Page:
Have you ever considered the impact your oral health has on your overall health and wellbeing? The two are so interconnected but we don’t often make that connection consciously ourselves. It makes sense to exercise regularly and make good food choices to keep our bodies fit and healthy. Yet we so often fail to care for our teeth and gums in the same manner. A domino effect in a way, suffering from poor oral health leads to a reduction in our body’s health and wellbeing levels too.
Sadly, we find patients who return to visit us after not having attended a check-up for many years, have long lasting and often irreversible damage. Unknown to the patient, their teeth and gums have suffered damage without them even realising. Your teeth or gums may feel ‘fine’ but are you certain they are okay?
Keys to Achieving Great Oral Health
We all know about the importance of brushing our teeth twice daily and visiting our dentist regularly. Yet many of us have suffered from tooth ache caused by dental decay, or had stained teeth or bad breath from cavities or unhealthy and bleeding gums. All too often we end up placing our oral health at the bottom of the importance pile, prioritising other tasks or activities higher than keeping our teeth in great condition. As a result, our physical health can suffer, along with our self-esteem and overall sense of wellbeing. To achieve a healthy body, we must have a healthy mouth and here are eight keys to achieve that:
SUGARS: Ever heard the phrase, ‘You are what you eat?’ True for our bodies as well as our mouths, what we eat and drink plays an important role in the health of our teeth. Unknown to many, our teeth are incredibly affected by what we eat and drink, as well as what we place in our mouths. Food and drink high in sugar cause decay. Although we expect lower decay rates in this modern age with what we know and understand about decay, we are seeing higher decay rates than ever before, even in children. Reduce the frequency of which you consume sugary foods and beverages. Regularly consuming sugary food and drinks will provide the perfect environment for rapid decay to occur.
ACIDS: Dental erosion is also a newer problem that we didn’t used to see so much of previously, but numbers are now increasing. You can limit the damage it causes by reducing acidic foods and beverages in your diet and being mindful of what you place in your mouth. For instance, a nightly wine or a lemon drink in the morning will both expose your teeth to high levels of acidity. This leads to an increased level of tooth erosion and decay.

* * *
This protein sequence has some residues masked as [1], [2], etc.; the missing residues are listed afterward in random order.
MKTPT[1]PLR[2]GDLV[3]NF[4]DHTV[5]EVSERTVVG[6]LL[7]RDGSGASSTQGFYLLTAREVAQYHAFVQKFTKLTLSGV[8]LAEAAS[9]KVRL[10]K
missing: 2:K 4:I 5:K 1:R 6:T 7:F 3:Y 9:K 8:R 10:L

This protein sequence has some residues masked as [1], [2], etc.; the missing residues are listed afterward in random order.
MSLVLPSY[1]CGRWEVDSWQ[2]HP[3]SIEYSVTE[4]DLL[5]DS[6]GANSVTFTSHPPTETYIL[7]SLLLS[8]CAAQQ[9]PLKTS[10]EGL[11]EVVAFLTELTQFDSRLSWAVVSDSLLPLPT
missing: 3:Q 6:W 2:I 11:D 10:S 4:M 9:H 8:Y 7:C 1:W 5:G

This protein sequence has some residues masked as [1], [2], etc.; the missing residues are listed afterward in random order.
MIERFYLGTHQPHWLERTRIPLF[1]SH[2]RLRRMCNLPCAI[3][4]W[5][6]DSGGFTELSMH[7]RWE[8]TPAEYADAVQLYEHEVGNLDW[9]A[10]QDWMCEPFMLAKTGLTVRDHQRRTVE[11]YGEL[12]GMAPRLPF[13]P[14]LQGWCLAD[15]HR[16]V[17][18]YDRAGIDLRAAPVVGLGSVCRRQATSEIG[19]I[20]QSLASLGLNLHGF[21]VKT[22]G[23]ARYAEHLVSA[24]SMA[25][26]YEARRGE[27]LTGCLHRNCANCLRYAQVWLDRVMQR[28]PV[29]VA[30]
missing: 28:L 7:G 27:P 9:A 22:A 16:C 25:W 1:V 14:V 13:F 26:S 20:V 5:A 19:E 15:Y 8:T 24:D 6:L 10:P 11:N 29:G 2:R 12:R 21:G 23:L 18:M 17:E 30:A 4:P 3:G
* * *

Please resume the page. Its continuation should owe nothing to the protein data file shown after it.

SMOKING: Adults who smoke are seven times more likely to lose their teeth due to gum disease, as well as suffer from oral and throat cancer.
ORAL HYGIENE: Brush your teeth at least twice a day, ideally using an electric toothbrush. An electric toothbrush can remove more plaque than a manual toothbrush. Using a fluoride toothpaste is also important, as it helps to strengthen tooth enamel and re-mineralise tooth decay sites.
FLOSS: Floss daily between your teeth to remove hidden food and plaque. When we eat, food is often pushed down into the gaps between our teeth. Unable to be effectively removed with only a toothbrush, inter dental cleaning aids (floss or special brushes) are the only way it can be removed.
HYDRATE WITH H2O: Drink primarily only water. Not only does it not contain sugar, water will not cause staining either. If you do drink sugary drinks, limit the frequency in which you consume them. It is better to drink a fizzy drink in one sitting rather than over the course of a day.
VISIT YOUR DENTIST: Attend for regular check-ups as recommended by your dentist. They will help you to prevent small problems turning into large, painful and expensive ones!
CAUTION: Use your teeth as they are intended to be used! This means don’t use your teeth as tools and wear a mouthguard for sports!
Ways in Which Poor Oral Health Can Affect You
If your teeth and gums are in a poor condition, the physical and mental wellbeing of your body may be suffering too. Being able to share your beautiful smile with others is a real confidence booster, along with knowing that your oral health is in tip-top shape!
If your teeth are painful, missing or you have dentures, the diet you can eat may be limited. This often means you choose softer and more highly processed foods over more nutritious ones. You also chew your food less, which means you swallow larger pieces of food, placing more stress on your digestive system to break down your food for you. Finally, your self-esteem can also suffer due to poor oral health, with bad breath, stained, crooked or missing teeth not giving you the confidence and the smile you want.
Your dentist is here to help you achieve great oral health and a great smile. By following our eight important keys to great oral health, we’ll not only get your smiling, but feeling great too!